After something a little more touching it’s time to bring us back into the unsettling with “Dissection-Chan,” a story about a young woman who has an obsession with the idea of being dissected. Tatsuro, our main character remembers a young girl from his childhood (in typical manga/anime fashion, you can tell it’s the same girl because she has the exact same haircut for her entire life) after an incident where a young woman sneaks into a medical school’s dissection class in an attempt to be dissected herself.

Even as a girl she was manic about dissection, inflicting the act upon small animals at first, then asking Tatsuro to help her move to larger subjects, which pushed him past his breaking point and he never saw her again until now.

“Blackbird” keeps things in creepy territory as it tells the story of a young man who was injured in the mountains. After he is discovered by a hiker and brought to the hospital he finds he continues to be haunted by a presence he at first welcomed as his savior: a strange-faced woman who presses her lips to his, pushing warm raw meat and blood into his mouth, feeding him.

“Magami Nanakuse” is a story that I thought had fallen flat at first, but looking back on it now I think it was intended to be more of a horror comedy. It tells the story of Kaoru Koketsu, a girl who is a huge fan of the author Magami Nanakuse, who is known for giving her characters strange and absurd tics and behaviors. Kaoru writes her a letter, asking Nanakuse to take a look at her own writing and ends up getting invited over to her house. Among a larger sequence of events, Kaoru does end up being taken captive, one of the outcomes of which is the big splash page that at first I thought had fallen flat:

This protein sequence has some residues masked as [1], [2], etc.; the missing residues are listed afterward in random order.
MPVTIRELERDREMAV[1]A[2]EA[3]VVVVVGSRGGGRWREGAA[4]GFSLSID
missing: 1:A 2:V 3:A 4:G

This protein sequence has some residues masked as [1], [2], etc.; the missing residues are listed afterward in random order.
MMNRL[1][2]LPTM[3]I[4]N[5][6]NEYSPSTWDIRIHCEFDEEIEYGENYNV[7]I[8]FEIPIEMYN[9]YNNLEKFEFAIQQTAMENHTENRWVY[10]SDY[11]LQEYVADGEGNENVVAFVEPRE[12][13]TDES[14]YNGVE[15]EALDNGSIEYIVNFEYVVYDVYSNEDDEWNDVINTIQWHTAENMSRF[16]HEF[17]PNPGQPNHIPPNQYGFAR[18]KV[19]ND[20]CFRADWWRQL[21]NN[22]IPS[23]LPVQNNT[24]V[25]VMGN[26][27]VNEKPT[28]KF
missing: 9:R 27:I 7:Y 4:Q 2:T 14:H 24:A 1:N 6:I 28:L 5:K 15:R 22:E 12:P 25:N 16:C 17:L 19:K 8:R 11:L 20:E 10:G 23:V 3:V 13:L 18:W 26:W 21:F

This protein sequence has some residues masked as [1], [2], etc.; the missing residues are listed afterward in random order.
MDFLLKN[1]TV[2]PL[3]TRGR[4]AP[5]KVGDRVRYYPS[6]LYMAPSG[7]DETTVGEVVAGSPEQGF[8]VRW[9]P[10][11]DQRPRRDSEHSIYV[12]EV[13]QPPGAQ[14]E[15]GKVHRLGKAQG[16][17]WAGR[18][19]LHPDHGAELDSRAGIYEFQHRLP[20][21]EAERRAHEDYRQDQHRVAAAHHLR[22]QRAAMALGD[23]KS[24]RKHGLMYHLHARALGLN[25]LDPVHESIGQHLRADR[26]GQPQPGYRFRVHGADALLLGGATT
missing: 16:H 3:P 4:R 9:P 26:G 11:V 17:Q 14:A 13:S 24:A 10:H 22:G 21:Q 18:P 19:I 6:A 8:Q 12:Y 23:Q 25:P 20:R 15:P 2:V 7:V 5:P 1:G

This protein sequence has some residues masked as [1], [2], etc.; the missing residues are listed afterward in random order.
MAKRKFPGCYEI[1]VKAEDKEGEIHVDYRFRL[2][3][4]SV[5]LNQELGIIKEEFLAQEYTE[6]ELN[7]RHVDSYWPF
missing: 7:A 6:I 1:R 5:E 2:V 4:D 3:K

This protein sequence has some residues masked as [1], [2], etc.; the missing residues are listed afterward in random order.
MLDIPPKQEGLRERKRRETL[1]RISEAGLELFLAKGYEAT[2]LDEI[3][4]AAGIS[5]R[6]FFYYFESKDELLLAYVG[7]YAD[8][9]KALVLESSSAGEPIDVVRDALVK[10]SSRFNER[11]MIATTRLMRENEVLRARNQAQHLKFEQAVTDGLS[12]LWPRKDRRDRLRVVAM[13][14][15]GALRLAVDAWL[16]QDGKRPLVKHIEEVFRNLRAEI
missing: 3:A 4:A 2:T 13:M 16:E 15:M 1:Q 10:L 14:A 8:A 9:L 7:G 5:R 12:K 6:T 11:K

There are some interesting ideas in this one, though there are also elements that feel out of place for the current time period. I’d be interested in what other people think of “Magami Nanakuse.”

“Whispering Woman” tells the story of Mayumi, a young girl with such intense anxiety that she is unable to do literally anything on her own, needing step-by-step instructions on things as simple as just sitting down. Mitsu Uchida, needing work and the ability to flee an abusive partner responds to the help wanted ad placed by Mayumi’s father, and ends up finding that the job is a great fit for her.


Fragments of Horror was the first short story collection I read from Ito, and I could tell that even with some standout gems in the collection it wasn’t really his best work. By the time I had read Fragments, I had already read a few more works beyond GYO, among which was actually what I consider to be my favorite Ito work at the moment. I could tell he had begun to get his stride for the macabre back at some point during the writing of this collection, so I would definitely be interested in seeing a more recent full-length work at some point.

Fragments of Horror is available now through VIZ Media

Banner image by Anton Oxenuk